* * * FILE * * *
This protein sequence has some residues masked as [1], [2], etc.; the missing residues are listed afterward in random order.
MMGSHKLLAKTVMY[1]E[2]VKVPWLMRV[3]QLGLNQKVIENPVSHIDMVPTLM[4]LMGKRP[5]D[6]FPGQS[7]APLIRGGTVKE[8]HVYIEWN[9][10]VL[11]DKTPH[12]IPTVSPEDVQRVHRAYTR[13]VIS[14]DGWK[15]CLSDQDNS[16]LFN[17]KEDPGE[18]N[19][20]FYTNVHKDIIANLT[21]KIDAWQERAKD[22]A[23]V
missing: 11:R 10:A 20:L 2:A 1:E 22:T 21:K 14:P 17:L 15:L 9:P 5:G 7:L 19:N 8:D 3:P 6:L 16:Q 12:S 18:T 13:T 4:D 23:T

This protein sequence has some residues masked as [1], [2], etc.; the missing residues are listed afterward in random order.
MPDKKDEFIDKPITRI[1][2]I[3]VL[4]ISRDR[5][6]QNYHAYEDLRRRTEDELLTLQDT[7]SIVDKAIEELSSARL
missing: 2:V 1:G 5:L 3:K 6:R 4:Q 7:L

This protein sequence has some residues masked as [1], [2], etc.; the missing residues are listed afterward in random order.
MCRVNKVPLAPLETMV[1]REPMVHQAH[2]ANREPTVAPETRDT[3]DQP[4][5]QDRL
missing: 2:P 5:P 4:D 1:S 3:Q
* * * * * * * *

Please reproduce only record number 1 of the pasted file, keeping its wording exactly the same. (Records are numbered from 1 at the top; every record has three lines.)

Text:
This protein sequence has some residues masked as [1], [2], etc.; the missing residues are listed afterward in random order.
MMGSHKLLAKTVMY[1]E[2]VKVPWLMRV[3]QLGLNQKVIENPVSHIDMVPTLM[4]LMGKRP[5]D[6]FPGQS[7]APLIRGGTVKE[8]HVYIEWN[9][10]VL[11]DKTPH[12]IPTVSPEDVQRVHRAYTR[13]VIS[14]DGWK[15]CLSDQDNS[16]LFN[17]KEDPGE[18]N[19][20]FYTNVHKDIIANLT[21]KIDAWQERAKD[22]A[23]V
missing: 11:R 10:A 20:L 2:A 1:E 22:T 21:K 14:P 17:L 15:L 9:P 5:G 7:L 19:N 8:D 3:P 6:L 16:Q 12:S 18:T 13:T 4:D 23:T